What factors led to the upsurge in FDI into the region (and the lack of flows in some countries)? The vast majority of studies on the determinants of FDI in LAC are econometric in nature. In other words, using FDI flows (or FDI/per capita) as a dependent variable, analysts statistically examine the extent to which other factors independently affect the level of such flows. There is unanimity among these studies that large and growing economies with low levels of inflation and debt (i.e., macroeconomic stability) are the key determinants of FDI in the region. There is also a consensus that weak environmental standards (in and of themselves) do not significantly attract FDI in the region. The jury is still out on the question of whether new treaties for trade and investment have independently led to attracting FDI. The following is an exhaustive guide the literature on these subjects.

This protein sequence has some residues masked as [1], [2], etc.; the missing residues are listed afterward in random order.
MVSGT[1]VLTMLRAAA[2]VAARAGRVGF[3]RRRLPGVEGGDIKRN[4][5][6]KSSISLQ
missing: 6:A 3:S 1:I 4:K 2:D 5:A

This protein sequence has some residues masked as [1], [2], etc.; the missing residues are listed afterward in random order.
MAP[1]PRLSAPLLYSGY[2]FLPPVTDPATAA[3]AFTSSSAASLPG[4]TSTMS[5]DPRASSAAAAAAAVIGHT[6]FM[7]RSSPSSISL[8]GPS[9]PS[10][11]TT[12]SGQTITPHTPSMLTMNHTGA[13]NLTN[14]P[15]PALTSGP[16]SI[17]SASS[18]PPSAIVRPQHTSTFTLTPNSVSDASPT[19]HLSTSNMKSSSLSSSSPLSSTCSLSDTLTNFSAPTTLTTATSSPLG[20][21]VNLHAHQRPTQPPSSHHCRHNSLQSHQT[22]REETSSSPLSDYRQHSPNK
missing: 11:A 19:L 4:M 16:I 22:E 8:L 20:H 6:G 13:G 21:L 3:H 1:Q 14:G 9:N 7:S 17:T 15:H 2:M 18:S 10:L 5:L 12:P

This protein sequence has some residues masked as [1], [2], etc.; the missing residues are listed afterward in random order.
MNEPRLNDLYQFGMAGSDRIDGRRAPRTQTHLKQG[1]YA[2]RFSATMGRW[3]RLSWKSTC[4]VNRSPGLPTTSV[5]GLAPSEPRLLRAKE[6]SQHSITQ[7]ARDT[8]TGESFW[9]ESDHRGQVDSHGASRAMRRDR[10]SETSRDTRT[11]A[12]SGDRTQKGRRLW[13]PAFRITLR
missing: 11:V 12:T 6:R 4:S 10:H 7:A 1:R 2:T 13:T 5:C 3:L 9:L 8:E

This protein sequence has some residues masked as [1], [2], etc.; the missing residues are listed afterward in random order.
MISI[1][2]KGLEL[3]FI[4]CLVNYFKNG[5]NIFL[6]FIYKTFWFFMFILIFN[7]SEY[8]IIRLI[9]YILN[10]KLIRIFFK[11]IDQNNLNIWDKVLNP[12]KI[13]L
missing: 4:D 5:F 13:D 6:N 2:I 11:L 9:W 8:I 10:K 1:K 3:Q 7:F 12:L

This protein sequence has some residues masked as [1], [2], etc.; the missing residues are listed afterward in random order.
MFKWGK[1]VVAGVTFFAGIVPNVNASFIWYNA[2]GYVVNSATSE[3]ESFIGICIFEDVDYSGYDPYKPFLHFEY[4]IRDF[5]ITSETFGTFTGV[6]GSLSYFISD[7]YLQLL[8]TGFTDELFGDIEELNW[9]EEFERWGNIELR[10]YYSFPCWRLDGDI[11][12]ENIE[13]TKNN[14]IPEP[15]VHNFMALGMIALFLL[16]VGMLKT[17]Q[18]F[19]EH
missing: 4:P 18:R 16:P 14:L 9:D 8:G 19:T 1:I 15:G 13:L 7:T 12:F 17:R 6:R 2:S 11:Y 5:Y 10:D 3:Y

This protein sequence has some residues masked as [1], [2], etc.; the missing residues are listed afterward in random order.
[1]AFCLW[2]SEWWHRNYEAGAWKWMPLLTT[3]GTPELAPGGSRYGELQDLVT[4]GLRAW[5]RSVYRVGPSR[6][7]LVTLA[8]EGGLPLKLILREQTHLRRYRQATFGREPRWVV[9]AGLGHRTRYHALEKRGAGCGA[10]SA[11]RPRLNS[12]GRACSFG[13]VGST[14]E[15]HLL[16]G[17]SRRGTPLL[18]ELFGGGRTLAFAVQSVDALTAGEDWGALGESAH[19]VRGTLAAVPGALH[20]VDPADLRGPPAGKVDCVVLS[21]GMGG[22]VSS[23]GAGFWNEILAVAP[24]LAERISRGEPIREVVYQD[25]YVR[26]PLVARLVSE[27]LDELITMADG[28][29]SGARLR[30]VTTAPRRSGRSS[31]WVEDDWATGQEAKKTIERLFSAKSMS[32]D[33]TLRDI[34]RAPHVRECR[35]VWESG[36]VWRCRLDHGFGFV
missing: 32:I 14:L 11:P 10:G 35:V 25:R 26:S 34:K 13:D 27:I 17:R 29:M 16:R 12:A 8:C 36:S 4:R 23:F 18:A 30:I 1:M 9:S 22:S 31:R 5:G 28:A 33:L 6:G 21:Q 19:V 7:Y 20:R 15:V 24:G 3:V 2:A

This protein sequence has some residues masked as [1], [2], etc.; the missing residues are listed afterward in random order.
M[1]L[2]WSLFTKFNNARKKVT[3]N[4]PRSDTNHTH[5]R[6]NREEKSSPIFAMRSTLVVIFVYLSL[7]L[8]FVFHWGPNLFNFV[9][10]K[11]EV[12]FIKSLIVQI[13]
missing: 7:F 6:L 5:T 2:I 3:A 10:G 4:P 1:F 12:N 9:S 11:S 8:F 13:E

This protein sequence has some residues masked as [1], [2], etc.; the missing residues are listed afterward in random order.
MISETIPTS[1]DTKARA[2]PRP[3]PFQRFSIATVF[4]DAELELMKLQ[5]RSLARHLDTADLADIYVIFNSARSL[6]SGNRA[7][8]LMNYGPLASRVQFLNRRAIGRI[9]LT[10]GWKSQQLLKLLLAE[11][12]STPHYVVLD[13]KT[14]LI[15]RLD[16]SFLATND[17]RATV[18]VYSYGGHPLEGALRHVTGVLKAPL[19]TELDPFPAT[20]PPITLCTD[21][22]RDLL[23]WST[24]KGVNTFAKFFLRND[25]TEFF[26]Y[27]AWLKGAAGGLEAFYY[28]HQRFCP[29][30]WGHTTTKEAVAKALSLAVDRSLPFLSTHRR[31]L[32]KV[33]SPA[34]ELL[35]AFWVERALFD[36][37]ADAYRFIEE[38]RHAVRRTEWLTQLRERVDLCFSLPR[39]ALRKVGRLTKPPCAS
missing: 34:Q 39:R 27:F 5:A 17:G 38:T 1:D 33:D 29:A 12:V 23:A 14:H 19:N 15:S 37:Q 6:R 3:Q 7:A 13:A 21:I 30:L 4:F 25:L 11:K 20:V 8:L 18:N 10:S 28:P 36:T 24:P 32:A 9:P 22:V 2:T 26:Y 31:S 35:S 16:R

In most cases, these studies have taken the form of cross-sectional analyses of total FDI flows for different groups of Latin American countries in the 1990s (and in some cases, longer periods). While each study has different model specifications, as they attempt to explain the relationship between FDI and one additional determinant, they generally share several core control variables. These studies find FDI to be positively and significantly correlated with the market size of the receiving economy, and negatively but significantly correlated with the level of inflation and/or the level of external debt in the receiving country. Both variables are generally used to proxy macroeconomic stability (Nunnenkamp 2000; Arbelaez, Daniels, et al. 2002; Chudnovsky, Lopez, et al. 2002; Bengoa Calvo and Sanchez-Robles 2003; Bittencourt and Domingo 2004; Tuman and Emmert 2004; Gallagher and Birch 2005). These variables are found to be particularly important in the case of "market seeking" FDI — that is, FDI aimed at exploiting the domestic market (Chudnovsky and Lopez 2000). Agosin and Machado note, "in spite of the talk about the internationalization of production and the increasing global market orientation of MNEs [MNCs], looking at the broad picture, the size of domestic markets still seems to matter most to foreign investors" (Agosin and Machado 2006). In addition, the existence of resources (either natural of human) has also been generally found to be an important determinant of investment, particularly in the cases where FDI is "resource seeking" or "export oriented" (Chudnovsky and Lopez 2000).